“American business at this point is really about developing an idea, making it profitable, selling it while it’s profitable and then getting out or diversifying. It’s just about sucking everything up. My idea was: Enjoy baking, sell your bread, people like it, sell more. Keep the bakery going because you’re making good food and people are happy.”
It’s been a little over a month since Locavore launched and I wanted to share some of the progress so far. I like this tradition of iPhone app developers opening up their numbers to the public, and I hope / believe that it’s more about transparency and the curiosity of a new market than it is bragging.
All in all, the app has done a lot better than I had expected it to do in the first month. We have gotten some good press both on big food blogs and on technology blogs. The height of our popularity has come from being featured in the iTunes App Store for about 3 days, which led to rising in the ranks to number 65 on the Top 100 Paid Apps list at one point. Needless to say I felt pretty lucky to have made it that high when there are over 30,000 apps in the store.
New users per day
To give a bit of context to the chart, the biggest day sold almost 1,000 apps. The last few days on the chart hover between 50-70 new apps a day. All together, I’ve sold a bit over 5,000 apps, and made about $12,000 after Apple takes out their 30% cut.
As you can see, even the best press wasn’t as effective as being blessed by the Apple Marketing team. Not sure what that means in terms of how to best market apps… basically, it leaves all of us at the unbeatable first law of marketing and promotion: build something interesting.
Another interesting metric is to see how many people total use the app each day. In other words, do people continue to use the app even after they’ve bought it?
Total unique users per day
So, while not everyone uses the app every day, there does seem to be a general trend going up. Hopefully as the spring and summer seasons continue, people will continue to find the app useful when going to the market. I think this is the true test of a useful app, because if others are anything like me, I’ve got a very low purchase-to-continued-usage ratio for iPhone apps. Some apps even get deleted within 5 minutes of being purchased.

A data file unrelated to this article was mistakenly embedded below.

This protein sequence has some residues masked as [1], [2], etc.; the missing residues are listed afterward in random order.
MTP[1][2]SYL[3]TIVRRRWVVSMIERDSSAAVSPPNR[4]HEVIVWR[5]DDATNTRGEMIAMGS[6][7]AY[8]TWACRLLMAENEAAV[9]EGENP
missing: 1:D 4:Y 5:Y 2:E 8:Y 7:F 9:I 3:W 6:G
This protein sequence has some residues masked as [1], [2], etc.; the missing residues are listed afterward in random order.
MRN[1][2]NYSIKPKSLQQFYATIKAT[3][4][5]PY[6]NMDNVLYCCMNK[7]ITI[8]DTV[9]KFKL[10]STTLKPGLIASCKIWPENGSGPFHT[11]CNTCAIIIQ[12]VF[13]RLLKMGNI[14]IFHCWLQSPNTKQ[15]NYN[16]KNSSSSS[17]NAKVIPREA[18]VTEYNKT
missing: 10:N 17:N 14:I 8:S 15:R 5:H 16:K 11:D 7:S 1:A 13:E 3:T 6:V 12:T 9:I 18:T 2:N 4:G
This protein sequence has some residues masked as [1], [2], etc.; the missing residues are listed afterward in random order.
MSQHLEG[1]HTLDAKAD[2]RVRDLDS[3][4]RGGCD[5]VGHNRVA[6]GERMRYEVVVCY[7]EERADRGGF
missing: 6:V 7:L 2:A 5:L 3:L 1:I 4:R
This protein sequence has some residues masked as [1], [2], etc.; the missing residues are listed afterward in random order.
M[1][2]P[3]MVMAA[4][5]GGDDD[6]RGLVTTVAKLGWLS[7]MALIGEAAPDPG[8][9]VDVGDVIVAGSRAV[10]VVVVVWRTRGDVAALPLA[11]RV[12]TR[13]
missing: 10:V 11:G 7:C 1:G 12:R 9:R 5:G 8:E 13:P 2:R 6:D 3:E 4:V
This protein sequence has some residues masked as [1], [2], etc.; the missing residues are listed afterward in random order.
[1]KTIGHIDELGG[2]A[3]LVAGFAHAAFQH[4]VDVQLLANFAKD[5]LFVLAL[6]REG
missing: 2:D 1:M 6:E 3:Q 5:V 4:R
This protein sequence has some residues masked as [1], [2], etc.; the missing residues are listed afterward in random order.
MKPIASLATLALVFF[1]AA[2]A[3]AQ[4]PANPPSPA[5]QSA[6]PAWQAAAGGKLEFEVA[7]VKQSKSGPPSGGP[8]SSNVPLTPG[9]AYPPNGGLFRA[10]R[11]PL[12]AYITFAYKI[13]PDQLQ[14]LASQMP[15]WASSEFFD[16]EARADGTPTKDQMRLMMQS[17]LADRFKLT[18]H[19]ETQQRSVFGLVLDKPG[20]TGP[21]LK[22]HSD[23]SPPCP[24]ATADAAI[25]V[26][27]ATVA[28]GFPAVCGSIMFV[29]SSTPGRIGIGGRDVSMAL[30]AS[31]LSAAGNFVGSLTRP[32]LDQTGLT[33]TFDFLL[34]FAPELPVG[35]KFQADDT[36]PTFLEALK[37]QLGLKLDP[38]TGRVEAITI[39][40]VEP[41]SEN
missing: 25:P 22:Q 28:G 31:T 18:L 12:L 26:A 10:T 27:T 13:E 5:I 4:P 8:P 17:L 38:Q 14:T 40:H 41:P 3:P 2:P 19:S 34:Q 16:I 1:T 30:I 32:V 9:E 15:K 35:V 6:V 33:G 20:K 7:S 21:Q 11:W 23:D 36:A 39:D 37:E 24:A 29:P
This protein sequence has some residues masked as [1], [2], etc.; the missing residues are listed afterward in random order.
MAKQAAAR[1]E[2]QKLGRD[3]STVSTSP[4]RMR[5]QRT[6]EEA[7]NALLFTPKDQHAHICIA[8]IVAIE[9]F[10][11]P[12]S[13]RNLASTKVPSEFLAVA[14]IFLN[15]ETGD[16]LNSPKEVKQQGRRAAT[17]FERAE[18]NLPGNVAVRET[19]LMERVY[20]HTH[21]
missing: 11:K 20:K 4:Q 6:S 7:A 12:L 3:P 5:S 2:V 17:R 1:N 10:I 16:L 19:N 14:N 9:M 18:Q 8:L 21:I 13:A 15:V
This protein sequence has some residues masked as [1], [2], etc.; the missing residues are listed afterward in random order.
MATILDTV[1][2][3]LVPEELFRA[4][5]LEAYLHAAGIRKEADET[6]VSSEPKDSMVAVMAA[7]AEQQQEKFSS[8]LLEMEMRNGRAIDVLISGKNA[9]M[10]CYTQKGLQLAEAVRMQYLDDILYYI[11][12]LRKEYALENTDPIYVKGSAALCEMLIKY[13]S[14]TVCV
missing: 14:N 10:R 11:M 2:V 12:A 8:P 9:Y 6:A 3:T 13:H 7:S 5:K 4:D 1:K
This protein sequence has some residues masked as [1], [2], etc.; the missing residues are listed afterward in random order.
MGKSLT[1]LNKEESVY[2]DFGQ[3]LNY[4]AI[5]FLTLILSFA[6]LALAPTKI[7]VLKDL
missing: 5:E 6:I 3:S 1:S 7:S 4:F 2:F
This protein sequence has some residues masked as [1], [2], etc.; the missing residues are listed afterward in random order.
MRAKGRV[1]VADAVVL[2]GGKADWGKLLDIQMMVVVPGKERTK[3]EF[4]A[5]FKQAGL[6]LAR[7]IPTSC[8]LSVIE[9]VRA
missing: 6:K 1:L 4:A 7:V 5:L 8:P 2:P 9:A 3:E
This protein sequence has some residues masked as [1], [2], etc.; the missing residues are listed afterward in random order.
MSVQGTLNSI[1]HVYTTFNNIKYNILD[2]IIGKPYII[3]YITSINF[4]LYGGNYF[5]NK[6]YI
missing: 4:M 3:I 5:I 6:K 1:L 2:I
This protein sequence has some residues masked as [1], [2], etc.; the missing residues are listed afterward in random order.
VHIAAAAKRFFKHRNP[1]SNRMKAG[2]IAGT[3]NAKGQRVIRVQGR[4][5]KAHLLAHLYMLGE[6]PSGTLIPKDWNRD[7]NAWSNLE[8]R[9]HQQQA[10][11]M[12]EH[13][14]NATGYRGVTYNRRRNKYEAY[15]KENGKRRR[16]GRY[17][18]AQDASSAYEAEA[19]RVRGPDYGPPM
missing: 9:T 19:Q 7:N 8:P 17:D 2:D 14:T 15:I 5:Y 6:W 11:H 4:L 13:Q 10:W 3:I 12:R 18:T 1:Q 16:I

I’m still hard at work on the next major version of the app, which will include integration with Facebook Connect, and an ability to share what local foods you’re eating in your neighborhood… this will make it possible to see what your particular markets are selling at this exact moment, in a more precise manner than is currently possible. And it will also let you see other peoples’ faces, which I think is one of the most valuable features that social technology gives to us. In the end, this is all about connecting with other people, right?
Other people sharing their sales data
Let me know (via comments or by @enjoy_locavore‘ing me on Twitter) if there’s any other data you’d like to see.
A few other good reports of early iPhone app sales:
Kellianne and I are sharing our friends’ community garden at the Belltown P-Patch and today we saw some of the first signs of life. This is our first foray in vegetable gardening, so it’s not going to be the prettiest thing in the world, but I hope that this summer we’ll be able to have at least a few meals with food grown by us.
So far we’ve planted just these four things. Next week I’m going to plant some squash and carrots. And then we’ll see where to go from there. Not sure what to do with our tomato seeds yet.
Here’s a list of the bug fixes and feature improvements for our first update since launching the app a couple weeks ago:
- Fixed Washington DC so it no longer crashes when you’re there. Sorry for the oversight, DC!
- Improved seasonal availability information in Louisiana thanks to @unapologetic‘s help. If anyone has updated information for their state, just link me to the sources via Get Satisfaction, or Twitter.
- Added “Bordering states” information to any state page that doesn’t have anything in season or coming into season soon.
- Fixed some time-calculation bugs so now the time left in season is a little more consistent across the app.
- Updated to the latest version of the Get Satisfaction remote component so that you can now sign up to the service from within my app and submit bugs, ideas, questions, and feedback. It’s really awesome that this is possible, I think. More apps should use this component.
What’s next? Making local food social
I’ve begun design and development on the next set of major features for the app. At the top of the list is the ability to share information about food in your area with other users near you, via Facebook Connect integration. This will mean that, if you go to the market and see that something’s in season that’s not represented in the app, you can share this information with other people near you. This will then help the app learn over time about true seasonality schedules and fluctuations season by season, and year by year.
I will be implementing this in the simplest way possible at first, and see if it’s useful. If it is, I think this could really help us make the data more accurate over time. I think it’s realistic to think that this stuff should take about a month to develop.
Tell me what you want to see
I’m highly interested in hearing from people about ways that they think we can improve the app. Does anyone want to use this information for their own? Does anyone want to see this as a Facebook app? Should there be an eat local game component? What else that I haven’t thought of?